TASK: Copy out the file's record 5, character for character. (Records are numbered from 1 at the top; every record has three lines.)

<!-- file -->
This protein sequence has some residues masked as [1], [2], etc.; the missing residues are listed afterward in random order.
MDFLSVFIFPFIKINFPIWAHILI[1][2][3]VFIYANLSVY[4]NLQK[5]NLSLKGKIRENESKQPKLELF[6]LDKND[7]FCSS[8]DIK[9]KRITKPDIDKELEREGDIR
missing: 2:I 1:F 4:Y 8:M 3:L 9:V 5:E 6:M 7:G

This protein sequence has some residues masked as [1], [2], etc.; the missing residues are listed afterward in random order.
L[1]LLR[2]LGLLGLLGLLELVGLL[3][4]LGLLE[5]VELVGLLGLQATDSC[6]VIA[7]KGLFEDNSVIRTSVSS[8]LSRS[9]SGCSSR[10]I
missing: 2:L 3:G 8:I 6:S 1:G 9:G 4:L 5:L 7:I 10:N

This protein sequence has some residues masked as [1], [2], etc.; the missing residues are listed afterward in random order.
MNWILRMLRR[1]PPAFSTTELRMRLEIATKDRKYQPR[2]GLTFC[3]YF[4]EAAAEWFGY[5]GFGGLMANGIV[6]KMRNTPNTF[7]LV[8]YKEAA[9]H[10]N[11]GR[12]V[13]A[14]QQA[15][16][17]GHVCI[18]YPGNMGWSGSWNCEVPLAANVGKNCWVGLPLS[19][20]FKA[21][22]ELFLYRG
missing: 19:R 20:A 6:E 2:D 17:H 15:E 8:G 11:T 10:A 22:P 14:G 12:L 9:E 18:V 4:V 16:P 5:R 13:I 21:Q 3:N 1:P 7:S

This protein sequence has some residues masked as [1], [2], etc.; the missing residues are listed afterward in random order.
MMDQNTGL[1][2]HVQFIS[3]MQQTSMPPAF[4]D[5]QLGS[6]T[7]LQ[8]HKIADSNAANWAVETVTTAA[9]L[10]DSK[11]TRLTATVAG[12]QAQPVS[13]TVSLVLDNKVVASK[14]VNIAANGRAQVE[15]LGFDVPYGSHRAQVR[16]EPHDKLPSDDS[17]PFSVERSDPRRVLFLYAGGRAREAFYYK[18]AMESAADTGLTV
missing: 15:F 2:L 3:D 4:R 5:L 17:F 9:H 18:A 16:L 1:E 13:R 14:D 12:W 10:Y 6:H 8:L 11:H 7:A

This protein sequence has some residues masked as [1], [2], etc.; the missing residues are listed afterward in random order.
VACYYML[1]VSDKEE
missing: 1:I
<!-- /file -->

This protein sequence has some residues masked as [1], [2], etc.; the missing residues are listed afterward in random order.
VACYYML[1]VSDKEE
missing: 1:I